Donna Karan has always been a visionary. The legendary designer revolutionized women’s work and leisure wear after launching her company in 1984 based on the idea of “Seven Easy Pieces,” built around a yoga-style bodysuit inspired by her love of yoga and dance. She took her company public in 1996, sold it to the French luxury brand LVMH in 2000, and, a bit reluctantly, retired from the business in 2015.
But the visionary doesn’t seem to be slowing down. Instead, Karan has branched out, launching Urban Zen, a small luxury collection of bohemian clothes she’s selling at her own store and Bergdorf Goodman, as well as a company called Urban Zen Integrated Therapy, to bring alternative healing treatments into traditional medicine, she told The Washington Post. Karan saw the need for Urban Zen while taking care of her husband, Stephen Weiss, as he was dying of lung cancer and realized that the hospital staff, while very focused on his disease, seemed less focused on caring for him. She partnered with UCLA Medical Center and Beth Israel hospital to bring reiki, aromatherapy, and yoga into the hospital setting.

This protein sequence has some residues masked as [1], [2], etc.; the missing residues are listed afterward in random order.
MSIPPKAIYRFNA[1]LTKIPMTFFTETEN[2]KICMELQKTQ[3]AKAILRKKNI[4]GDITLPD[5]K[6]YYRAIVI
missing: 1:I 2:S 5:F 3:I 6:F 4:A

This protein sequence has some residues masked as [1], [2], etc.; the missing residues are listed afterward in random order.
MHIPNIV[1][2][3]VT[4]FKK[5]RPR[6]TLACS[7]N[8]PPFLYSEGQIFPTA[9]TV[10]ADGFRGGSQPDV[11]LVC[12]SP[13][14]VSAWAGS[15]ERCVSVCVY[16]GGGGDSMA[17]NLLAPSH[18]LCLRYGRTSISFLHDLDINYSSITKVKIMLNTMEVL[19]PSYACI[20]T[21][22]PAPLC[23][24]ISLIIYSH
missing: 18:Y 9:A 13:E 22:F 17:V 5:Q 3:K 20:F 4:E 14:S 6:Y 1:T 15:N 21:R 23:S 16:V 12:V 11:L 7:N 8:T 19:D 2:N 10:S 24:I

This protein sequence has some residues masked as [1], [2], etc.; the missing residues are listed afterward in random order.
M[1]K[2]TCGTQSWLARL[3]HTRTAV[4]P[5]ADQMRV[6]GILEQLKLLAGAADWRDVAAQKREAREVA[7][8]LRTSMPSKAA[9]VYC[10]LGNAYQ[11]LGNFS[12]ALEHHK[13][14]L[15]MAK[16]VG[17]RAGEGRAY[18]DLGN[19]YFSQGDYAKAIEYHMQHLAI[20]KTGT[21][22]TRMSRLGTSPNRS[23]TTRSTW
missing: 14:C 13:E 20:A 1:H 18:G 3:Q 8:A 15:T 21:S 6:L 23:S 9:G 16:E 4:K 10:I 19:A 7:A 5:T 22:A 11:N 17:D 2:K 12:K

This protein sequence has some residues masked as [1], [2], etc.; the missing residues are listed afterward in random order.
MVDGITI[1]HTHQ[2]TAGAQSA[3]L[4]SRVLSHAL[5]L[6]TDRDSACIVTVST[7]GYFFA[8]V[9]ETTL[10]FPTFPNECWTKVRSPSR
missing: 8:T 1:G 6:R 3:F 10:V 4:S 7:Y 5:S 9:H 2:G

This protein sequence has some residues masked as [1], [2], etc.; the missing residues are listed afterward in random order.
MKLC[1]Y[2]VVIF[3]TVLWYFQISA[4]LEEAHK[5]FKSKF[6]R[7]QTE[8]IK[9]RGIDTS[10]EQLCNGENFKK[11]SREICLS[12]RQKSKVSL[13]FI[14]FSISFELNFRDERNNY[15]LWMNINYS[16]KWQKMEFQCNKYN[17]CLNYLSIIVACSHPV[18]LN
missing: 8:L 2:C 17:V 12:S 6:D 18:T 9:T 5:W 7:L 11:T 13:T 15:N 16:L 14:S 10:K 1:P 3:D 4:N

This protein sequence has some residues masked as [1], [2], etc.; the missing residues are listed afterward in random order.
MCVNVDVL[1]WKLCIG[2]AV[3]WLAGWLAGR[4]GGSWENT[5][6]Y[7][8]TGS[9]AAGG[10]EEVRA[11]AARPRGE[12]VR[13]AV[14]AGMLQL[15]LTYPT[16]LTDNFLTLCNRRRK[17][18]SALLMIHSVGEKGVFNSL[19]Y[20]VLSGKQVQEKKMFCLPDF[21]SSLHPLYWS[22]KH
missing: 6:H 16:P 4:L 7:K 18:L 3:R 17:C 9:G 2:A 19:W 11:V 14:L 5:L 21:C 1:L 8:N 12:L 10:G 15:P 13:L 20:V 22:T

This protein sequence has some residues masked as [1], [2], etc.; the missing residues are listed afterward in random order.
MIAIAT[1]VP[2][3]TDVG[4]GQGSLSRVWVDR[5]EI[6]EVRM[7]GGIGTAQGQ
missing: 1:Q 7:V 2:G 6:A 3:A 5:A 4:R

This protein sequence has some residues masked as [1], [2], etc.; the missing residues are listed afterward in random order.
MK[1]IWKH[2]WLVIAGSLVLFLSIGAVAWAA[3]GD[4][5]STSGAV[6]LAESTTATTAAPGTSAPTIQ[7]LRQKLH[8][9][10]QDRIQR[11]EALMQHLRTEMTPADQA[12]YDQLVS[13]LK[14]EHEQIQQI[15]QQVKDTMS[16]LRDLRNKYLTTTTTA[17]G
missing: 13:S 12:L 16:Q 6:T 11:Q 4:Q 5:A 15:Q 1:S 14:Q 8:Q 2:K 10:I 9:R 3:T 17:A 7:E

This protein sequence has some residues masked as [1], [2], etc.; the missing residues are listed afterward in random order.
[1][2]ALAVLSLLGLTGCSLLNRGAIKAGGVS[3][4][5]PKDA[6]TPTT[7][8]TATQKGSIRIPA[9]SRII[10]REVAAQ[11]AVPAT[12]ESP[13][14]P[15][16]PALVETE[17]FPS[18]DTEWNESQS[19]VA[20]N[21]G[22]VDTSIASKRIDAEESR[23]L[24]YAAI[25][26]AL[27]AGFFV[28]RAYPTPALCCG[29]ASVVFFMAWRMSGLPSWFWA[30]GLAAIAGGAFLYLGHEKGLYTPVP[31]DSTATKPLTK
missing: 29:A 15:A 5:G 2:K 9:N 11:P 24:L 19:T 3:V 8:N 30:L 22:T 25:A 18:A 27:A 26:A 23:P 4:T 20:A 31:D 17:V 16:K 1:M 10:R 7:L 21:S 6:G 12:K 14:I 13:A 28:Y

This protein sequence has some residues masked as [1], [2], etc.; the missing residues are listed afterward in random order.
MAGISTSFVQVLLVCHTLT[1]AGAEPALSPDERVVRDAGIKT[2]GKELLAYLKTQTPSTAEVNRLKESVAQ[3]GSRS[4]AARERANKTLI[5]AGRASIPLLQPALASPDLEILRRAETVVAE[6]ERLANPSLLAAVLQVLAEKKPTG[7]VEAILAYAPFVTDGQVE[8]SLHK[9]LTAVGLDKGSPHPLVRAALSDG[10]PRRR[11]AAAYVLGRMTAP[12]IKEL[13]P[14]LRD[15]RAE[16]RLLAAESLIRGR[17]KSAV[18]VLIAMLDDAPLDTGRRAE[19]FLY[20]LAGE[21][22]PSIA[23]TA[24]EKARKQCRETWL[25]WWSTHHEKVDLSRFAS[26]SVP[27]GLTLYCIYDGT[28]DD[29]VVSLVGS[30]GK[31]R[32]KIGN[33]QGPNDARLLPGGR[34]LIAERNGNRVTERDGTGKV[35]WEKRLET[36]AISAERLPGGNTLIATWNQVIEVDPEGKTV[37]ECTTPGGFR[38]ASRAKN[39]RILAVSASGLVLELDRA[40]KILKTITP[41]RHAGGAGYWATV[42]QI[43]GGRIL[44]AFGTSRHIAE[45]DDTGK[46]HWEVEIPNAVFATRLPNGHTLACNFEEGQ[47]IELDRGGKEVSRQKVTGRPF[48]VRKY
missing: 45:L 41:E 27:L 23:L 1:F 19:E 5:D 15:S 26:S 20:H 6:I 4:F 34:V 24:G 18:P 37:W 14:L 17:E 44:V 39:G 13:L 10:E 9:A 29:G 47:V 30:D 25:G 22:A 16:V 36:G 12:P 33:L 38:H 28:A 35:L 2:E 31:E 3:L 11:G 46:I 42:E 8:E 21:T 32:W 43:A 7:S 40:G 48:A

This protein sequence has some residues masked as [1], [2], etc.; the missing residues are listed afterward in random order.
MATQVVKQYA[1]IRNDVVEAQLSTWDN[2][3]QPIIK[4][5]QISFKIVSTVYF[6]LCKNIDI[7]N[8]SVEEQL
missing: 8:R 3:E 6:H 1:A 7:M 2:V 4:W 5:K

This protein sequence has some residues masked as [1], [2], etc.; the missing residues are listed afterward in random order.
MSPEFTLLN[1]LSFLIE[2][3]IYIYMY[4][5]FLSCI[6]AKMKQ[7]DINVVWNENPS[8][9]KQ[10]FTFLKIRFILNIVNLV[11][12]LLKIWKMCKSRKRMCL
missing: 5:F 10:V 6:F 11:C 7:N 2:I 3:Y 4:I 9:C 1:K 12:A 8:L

Karan’s also been expanding her reach globally, working with the Clinton Global Initiative to help artisans in Haiti expand their own businesses in the wake of the 2010 earthquake there. On Monday, Karan received the Founders Award from the Council of Fashion Designers of America celebrating her wide-ranging work within and outside of the fashion industry. And if she has one more thing she wants to accomplish, Karan said she’s long dreamed of one day dressing a woman president.
Read the full story at The Washington Post.